Incontinence is a condition a person rarely considers unless they suffer from it. However, it consumes those who must live within its clutches every day.
For sufferers, it can severely decrease their quality of life, filling it with fear and anxiety. The condition makes even the simplest daily activities like going to work, running errands, and having a social life become very daunting challenges.
It’s estimated 32 million Americans suffer from incontinence. There are varying degrees, but each involves the uncontrolled or frequent loss of urine or feces.
One type of incontinence is called “urge incontinence.” The term signifies an overactive bladder resulting in sudden urges to urinate before the bladder is full. The condition involves a communication breakdown between muscles, nerves, and brain response.
For example, a person without incontinence knows it’s time to go to the bathroom when their bladder is full. They feel pressure and the muscles tighten to hold it in. The brain computes this and when they arrive at the toilet, the muscles release and the bladder is emptied.
People with incontinence don’t have the same fluid process. They feel a full bladder before it’s full and are unable to control the muscles holding it in. There is, however, a way to beat urge incontinence naturally, and that’s by working on a bladder control training program.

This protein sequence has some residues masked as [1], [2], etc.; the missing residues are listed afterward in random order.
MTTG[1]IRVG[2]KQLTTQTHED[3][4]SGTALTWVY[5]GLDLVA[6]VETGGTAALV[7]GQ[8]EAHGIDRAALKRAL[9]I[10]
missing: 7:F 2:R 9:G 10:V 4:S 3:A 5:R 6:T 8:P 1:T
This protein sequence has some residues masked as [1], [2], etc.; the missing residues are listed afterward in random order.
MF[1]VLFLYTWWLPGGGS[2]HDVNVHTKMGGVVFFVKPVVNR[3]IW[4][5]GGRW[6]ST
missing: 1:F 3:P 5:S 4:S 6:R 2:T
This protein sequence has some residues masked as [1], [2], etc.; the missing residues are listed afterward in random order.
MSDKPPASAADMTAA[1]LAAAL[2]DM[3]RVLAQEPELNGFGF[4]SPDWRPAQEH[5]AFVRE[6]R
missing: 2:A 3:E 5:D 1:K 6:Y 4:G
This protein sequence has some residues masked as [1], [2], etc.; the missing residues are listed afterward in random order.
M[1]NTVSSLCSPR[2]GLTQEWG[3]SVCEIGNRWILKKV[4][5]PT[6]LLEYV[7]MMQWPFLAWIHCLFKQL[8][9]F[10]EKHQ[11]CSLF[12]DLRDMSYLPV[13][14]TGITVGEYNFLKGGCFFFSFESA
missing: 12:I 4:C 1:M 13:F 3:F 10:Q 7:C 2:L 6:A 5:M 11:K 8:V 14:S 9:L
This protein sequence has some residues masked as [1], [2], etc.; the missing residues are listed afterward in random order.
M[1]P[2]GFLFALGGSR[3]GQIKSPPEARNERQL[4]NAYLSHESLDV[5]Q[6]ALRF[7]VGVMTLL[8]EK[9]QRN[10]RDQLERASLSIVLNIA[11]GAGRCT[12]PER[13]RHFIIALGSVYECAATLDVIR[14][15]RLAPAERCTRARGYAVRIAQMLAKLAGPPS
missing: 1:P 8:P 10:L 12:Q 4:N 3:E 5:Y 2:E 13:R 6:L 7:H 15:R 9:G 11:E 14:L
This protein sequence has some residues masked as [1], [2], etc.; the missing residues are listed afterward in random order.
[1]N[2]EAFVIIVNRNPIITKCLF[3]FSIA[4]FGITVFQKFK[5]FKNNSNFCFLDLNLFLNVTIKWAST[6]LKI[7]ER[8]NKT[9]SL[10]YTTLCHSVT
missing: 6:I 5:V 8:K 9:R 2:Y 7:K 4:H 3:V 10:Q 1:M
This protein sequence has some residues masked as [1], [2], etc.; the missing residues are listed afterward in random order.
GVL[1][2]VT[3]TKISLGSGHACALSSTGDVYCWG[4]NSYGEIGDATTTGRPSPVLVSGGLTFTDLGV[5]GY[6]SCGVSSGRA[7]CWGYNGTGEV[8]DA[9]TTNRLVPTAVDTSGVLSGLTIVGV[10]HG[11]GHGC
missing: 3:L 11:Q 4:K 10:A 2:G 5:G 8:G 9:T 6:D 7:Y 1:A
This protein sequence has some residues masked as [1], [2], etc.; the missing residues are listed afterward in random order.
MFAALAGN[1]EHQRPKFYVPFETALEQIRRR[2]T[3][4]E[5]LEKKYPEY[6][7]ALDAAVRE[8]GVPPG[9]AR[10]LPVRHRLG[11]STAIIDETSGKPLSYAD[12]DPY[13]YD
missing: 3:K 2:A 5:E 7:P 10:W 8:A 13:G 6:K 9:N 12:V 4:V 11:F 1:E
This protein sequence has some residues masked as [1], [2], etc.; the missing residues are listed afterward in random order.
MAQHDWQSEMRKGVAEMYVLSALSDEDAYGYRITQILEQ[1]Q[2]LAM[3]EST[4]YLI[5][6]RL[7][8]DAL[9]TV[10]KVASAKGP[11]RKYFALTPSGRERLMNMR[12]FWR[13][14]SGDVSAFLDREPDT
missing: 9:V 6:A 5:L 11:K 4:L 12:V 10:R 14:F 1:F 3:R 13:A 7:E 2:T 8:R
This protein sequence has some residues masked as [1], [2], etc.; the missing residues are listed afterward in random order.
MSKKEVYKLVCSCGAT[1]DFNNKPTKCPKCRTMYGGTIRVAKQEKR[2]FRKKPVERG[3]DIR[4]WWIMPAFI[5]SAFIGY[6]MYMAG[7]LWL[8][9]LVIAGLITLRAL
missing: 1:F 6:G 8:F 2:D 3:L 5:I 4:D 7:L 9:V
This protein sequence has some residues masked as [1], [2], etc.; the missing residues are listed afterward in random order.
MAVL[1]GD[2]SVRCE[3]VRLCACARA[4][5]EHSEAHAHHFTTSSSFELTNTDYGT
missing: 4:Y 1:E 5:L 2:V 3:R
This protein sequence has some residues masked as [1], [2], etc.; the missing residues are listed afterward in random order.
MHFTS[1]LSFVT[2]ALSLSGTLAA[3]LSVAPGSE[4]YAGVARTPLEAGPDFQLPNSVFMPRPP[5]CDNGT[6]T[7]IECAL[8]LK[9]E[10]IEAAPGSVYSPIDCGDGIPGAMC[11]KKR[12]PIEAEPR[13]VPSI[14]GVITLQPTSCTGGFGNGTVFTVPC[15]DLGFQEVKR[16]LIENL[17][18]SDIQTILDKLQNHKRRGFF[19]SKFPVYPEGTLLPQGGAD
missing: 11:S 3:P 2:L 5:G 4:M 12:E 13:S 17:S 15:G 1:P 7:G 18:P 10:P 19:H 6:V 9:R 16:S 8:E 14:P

Start your training program by tracking how many times you go to the bathroom or leak urine over two or three days. In addition to tracking how many occurrences there are, pay attention to the amount of time between each one.
Based on the length of time between trips to the bathroom, create an interval period. For example, if you notice the urge to go to the bathroom every 45 minutes, add 15 minutes to that interval so you end up waiting an hour between trips.
On the day you begin your training program, wake up and immediately empty your bladder. Wait an hour before you go again and continue to follow this interval program. Make sure you hold it until an hour has passed and if you feel an overwhelming urge, try delay tactics. Remember that your bladder is not actually full and you don’t have to go, so keep holding it. Perhaps go for a walk or slowly walk to the bathroom. On the other hand, if you don’t have the urge by your interval time, go anyways.
Once you’ve adapted to your interval period—and it could take weeks or months—increase it by another 15 minutes and record the progress. Over time, you’ll hopefully realize you’ve been able to control your bladder and feel less of an urge to go before it’s full.
Bladder control training programs have proven to work and are recommended by most doctors as the first step to treat urge incontinence. Remember you may want to curb liquid consumption, but first see if you can manage without making any dietary changes. This is a problem you don’t have to live with and may be able to beat all on your own.
“Bladder Control Training for Urinary Incontinence,” Harvard Medical School web site, August 2004; http://www.health.harvard.edu/newsweek/Bladder_control_training_for_urinary_incontinence.htm, last accessed February 25, 2014.